General Sees Gains
Photos by Keith Nordstrom

OPERATION KOSOVO
BY CRAIG BORGES / SUN CHRONICLE STAFF

CAMP BONDSTEEL, Kosovo -- Success here is measured not in days or weeks, but in blocks of
months, years and maybe even decades.

Peace and freedom -- the kind people in the United States, Canada and Western Europe enjoy -- may be
the goal of NATO peacekeepers here in the war-ravaged Yugoslav province, but it's not something they
expect any time soon.

The goals of the United States and the many other nations making up the Kosovo Protection Force are
much simpler and tend to focus on the basics -- reduce the number of ethnic killings, bombings and
intimidation, and prevent such ethnic violence from spreading to places such as Macedonia or the
dominate Yugoslav province of Serbia.

For the past several months that responsibility in the U.S.-patrolled sector of Kosovo has fallen on the shoulders of U.S. Army Brig. Gen. Kenneth Quinlan, a native of Warwick, R.I.

In an two-hour-long interview in his Camp Bondsteel office last week, Quinlan, who leaves his post as commander of Task Force Falcon and operations in the sector known as the Multi-National Brigade

East later this month, reflected on the role of the United States in the Balkans, its successes and its challenges.

"I'm proud that we're leaving Kosovo in better shape than we found it," he said. "We'll leave here knowing that we've put Kosovo further along the road to peace, away from violence."

Quinlan, a former Rhode Island Army National Guardsman who graduated from Warwick's Vets Memorial High School and the University of Rhode Island, said the violence level experienced today in Kosovo -- occasional bombings, shootings and riots, is relatively low considering less than two years have passed since the province was embroiled in a full-scale war.

"We've been able to keep the violence outside of Kosovo for the most part,'' he said. "There are no military solutions here in Kosovo."

He said the military's role is to provide a safe and secure environment for Kosovars to work out their problems through political means.

"The problems here are political, and we can't impose a military solution on it," he said. "We can provide opportunity for Kosovars and Serbs, but if they can't take this opportunity to make the most of it, that's not our concern. It won't take months but years, possibly generations."

Quinlan used the stock market to illustrate the day-to-day situation in Kosovo.

"The trend on our stock right now is up,'' he said. "It's showing a capital gain. From that
perspective, it's positive."

But, like the stock market, things change daily.

Life changes daily

Violence at Kosovo's border involving ethnic-Albanian rebel groups from Kosovo, threaten the
province's fragile peace daily.

This morning, for example, the Macedonian army exchanged heavy fire with ethnic Albanian rebels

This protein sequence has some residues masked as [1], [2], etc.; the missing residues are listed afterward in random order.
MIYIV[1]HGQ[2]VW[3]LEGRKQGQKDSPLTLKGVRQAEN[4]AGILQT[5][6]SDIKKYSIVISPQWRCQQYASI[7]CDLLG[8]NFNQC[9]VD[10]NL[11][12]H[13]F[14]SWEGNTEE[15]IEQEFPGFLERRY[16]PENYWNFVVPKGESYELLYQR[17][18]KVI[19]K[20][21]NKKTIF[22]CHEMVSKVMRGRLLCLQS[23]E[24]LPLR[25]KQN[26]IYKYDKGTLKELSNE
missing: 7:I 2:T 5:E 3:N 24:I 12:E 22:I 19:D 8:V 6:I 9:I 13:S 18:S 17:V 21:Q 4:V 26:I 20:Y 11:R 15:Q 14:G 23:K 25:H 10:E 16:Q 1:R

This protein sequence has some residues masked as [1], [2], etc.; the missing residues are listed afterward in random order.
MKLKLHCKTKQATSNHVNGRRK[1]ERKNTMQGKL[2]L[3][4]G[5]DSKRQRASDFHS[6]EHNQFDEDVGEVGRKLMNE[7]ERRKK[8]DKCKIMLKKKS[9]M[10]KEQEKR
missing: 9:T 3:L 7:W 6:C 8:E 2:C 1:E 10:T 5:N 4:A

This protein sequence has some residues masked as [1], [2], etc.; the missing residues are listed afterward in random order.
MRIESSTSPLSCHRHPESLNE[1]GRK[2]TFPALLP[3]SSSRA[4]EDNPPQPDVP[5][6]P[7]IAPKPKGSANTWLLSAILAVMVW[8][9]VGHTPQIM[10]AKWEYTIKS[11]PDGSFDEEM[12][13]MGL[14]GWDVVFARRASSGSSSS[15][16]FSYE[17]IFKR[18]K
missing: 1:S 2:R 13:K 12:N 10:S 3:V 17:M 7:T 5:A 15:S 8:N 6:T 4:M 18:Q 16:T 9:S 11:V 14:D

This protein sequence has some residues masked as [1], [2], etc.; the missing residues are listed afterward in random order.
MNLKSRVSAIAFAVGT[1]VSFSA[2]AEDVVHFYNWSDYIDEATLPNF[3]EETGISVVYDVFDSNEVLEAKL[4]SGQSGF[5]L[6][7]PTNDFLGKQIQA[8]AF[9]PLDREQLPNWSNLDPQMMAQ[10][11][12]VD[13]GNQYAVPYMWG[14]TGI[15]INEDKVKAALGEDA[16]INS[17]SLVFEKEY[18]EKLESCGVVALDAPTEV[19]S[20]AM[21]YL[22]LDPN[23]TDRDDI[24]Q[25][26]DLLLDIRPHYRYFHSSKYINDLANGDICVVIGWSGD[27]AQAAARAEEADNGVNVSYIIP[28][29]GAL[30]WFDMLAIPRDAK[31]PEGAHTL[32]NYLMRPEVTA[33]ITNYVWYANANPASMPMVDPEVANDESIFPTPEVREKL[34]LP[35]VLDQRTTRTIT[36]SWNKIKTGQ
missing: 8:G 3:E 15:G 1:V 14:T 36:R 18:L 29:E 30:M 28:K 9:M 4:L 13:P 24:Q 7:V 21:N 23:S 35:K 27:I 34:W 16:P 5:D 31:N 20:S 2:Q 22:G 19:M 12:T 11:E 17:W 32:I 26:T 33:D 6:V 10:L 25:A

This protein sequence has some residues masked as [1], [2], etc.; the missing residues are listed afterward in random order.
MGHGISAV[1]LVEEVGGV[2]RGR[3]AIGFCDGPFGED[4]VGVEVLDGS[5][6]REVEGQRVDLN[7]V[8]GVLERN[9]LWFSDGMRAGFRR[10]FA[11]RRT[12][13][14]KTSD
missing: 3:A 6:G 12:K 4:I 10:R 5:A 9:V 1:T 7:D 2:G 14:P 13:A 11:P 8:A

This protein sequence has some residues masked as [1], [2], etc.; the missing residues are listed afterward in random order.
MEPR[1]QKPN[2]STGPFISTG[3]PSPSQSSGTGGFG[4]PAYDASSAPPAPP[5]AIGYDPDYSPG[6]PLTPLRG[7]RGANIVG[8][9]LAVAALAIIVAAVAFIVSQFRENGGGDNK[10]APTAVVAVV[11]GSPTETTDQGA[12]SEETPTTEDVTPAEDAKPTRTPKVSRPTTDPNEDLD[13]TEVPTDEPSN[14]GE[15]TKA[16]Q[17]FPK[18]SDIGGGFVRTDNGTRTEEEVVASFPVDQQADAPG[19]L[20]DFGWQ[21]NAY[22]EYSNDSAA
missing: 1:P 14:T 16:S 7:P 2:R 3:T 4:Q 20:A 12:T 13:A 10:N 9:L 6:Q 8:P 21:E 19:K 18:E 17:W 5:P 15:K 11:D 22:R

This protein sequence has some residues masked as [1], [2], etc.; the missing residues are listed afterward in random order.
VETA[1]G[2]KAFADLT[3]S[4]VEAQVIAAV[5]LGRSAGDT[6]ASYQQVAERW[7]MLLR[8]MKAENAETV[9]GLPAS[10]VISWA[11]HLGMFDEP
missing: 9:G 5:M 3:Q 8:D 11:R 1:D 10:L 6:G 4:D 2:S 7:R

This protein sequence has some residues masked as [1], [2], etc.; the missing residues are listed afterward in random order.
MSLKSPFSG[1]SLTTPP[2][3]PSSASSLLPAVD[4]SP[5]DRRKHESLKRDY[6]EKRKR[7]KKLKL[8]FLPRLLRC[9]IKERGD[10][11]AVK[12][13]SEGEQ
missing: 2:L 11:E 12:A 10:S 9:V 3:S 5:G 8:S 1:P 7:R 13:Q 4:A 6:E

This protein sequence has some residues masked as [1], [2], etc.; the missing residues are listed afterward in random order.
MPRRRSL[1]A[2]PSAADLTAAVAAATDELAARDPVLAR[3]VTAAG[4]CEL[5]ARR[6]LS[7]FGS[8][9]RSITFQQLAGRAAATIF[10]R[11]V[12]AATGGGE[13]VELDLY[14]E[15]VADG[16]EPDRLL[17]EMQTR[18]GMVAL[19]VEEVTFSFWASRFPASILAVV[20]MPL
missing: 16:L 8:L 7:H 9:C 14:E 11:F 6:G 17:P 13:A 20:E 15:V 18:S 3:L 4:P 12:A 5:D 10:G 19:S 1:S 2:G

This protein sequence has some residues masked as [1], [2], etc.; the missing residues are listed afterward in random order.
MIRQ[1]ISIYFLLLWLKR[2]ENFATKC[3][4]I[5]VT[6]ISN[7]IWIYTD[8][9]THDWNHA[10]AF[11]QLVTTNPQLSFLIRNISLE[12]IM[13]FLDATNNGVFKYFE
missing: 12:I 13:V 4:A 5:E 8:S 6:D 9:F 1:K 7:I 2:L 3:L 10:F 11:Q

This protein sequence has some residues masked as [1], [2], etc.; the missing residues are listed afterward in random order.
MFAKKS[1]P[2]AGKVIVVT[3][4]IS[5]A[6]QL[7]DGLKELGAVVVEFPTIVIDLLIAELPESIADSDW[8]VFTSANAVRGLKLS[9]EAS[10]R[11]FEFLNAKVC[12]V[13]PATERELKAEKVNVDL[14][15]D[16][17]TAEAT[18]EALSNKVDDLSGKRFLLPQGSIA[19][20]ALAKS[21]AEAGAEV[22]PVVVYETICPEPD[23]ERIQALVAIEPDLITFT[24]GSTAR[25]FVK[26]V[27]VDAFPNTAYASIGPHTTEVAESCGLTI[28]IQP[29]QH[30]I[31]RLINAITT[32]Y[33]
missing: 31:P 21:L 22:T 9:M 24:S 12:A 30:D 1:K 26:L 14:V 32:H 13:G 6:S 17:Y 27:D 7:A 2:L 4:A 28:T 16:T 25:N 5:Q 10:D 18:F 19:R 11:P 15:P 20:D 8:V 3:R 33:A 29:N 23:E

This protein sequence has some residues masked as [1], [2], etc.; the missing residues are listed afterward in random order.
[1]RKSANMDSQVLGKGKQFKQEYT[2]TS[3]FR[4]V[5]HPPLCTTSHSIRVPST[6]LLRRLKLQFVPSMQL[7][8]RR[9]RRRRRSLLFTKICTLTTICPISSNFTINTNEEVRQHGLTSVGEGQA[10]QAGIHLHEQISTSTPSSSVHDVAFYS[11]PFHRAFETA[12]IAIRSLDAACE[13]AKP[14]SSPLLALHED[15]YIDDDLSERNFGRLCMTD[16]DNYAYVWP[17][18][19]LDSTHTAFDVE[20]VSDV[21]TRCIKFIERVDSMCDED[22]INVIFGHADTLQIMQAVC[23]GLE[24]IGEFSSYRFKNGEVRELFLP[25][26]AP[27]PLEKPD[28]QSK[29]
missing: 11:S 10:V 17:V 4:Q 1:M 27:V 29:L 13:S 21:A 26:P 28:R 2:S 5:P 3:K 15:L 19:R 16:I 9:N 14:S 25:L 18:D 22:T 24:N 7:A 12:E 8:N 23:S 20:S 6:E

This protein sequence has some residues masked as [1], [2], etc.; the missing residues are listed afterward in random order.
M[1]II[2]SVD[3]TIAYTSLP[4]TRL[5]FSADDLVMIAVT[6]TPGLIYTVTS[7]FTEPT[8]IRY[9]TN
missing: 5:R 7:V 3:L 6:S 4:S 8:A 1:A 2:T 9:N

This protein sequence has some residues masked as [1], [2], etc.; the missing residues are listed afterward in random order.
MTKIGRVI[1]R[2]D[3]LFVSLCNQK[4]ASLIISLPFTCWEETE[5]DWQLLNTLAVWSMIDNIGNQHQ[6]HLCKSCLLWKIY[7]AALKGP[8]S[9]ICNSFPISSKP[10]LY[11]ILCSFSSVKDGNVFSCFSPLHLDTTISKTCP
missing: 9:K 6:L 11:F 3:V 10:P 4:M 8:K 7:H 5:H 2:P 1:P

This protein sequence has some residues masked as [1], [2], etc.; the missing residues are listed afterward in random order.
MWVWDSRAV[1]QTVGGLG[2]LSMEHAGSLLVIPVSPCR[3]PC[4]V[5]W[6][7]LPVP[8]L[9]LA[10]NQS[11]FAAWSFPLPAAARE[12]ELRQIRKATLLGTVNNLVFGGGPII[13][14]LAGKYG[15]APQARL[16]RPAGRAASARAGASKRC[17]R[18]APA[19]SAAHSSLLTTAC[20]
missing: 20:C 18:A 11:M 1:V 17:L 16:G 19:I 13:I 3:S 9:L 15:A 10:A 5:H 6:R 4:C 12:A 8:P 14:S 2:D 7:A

holed up near a northern village, shattering a lull in fighting meant to give politicians a chance to resolve
the crisis, the Associated Press reported.

Mortar, machine-gun, rocket and tank fire rocked the village of Vaksince close to the Kosovo border a
day after the country's leaders agreed on creating a new coalition government in a bid to keep the
country stable.

The fighting, which more than likely involved rebel ethnic Albanian forces from Kosovo, could further
escalate tensions and complicate attempts to reach political solution to the violence.

And on Thursday, NATO peacekeepers seized dozens of weapons intended for ethnic Albanian rebels
in southern Serbia. Among the items seized were 52 rocket launchers, a couple of dozen anti-tank
weapons, five S The weapons were intended for ethnic Albanian rebels fighting in southern Serbia in
an area known as the Ground Safety Zone. The three-mile wide area was created by NATO after NATO
forces drove Serb soldiers from the province in 1999.

The zone follows a mountain range that separates Kosovo from Macedonia as well as Serbia and was
designed to keep the Serb soldiers and NATO apart. But ethnic-Albanian rebel fighters from Kosovo
quickly moved into the zone, using it as a home base to conduct quick raids into both Serbia and
Macedonia.

Most of the Ground Safety Zone has been relaxed but the most volatile section of the zone, that area that
runs along the Serbian border, is expected to be relaxed within a few weeks allowing Serb soldiers to
move in and flush Kosovo-based rebels out.

Quinlan, though admitting violence may be sparked by the relaxation of the Ground Safety Zone, said
the move was a necessary hurdle to overcome on the road to a more stable region.

`` If you measure where we are today to two years ago, it's incredible progress,'' he said. `` It's really
a good-news story.''

He had nothing but praise for the many soldiers -- U.S. and otherwise -- who have made such a peace
possible.

`` Every day the American soldier is covering us in glory,'' he said. `` We really are training the next
generation of Kosovars. Those kids are watching you, how you conduct your business as a
professional. The fact that the U.S. army is multi-ethnic, that sends an impression.''

He said the tours of duty for the U.S. soldiers, which usually last six months to a year, have an
incredible impact on them.

`` They take the story back to hometown America,'' he said. `` The soldiers leave knowing that by
accident of birth, they enjoy the freedom that they do.''

CRAIG BORGES, The Sun Chronicle's assignment editor, was in Kosovo with Photo Editor Keith
Nordstrom, to cover local troops serving as NATO peacekeepers in the Yugoslav province.